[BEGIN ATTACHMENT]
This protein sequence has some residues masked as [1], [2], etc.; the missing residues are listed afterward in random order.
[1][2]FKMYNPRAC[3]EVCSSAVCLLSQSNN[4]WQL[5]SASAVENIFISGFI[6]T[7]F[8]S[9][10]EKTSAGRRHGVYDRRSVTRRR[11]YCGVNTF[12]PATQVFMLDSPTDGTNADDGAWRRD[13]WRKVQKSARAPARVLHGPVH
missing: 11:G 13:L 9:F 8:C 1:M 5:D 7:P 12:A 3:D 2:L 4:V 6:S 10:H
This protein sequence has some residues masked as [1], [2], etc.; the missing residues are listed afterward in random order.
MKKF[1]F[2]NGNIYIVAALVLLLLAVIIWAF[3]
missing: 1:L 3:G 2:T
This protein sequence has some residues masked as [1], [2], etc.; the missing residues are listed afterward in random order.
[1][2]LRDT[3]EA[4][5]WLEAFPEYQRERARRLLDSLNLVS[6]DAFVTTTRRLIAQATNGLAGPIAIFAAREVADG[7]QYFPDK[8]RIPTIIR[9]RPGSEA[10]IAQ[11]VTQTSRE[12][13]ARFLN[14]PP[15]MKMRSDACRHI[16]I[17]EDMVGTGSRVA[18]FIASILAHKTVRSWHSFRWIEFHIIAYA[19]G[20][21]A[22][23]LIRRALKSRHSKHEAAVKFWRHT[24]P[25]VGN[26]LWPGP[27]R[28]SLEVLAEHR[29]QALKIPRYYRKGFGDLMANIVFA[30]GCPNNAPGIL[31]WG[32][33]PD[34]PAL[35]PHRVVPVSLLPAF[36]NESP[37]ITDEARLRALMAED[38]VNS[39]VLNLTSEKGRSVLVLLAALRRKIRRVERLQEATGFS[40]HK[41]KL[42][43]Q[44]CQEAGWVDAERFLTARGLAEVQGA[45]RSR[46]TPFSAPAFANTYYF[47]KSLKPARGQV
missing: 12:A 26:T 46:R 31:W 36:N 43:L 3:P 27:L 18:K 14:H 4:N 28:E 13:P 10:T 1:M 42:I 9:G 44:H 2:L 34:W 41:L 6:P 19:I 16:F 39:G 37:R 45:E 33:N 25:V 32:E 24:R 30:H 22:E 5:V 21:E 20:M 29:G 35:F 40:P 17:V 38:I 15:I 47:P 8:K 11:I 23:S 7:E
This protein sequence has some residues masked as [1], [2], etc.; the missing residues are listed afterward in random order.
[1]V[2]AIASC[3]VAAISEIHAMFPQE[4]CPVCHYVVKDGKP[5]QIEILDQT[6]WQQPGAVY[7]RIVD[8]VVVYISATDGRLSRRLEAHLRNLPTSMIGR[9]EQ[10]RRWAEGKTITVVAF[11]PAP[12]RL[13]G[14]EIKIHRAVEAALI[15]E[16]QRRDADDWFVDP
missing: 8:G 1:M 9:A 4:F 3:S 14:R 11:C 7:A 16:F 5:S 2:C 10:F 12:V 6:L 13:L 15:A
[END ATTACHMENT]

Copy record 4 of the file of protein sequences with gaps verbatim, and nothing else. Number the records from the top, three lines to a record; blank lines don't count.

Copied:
This protein sequence has some residues masked as [1], [2], etc.; the missing residues are listed afterward in random order.
[1]V[2]AIASC[3]VAAISEIHAMFPQE[4]CPVCHYVVKDGKP[5]QIEILDQT[6]WQQPGAVY[7]RIVD[8]VVVYISATDGRLSRRLEAHLRNLPTSMIGR[9]EQ[10]RRWAEGKTITVVAF[11]PAP[12]RL[13]G[14]EIKIHRAVEAALI[15]E[16]QRRDADDWFVDP
missing: 8:G 1:M 9:A 4:F 3:S 14:R 11:C 7:A 16:F 5:S 2:C 10:F 12:V 6:L 13:L 15:A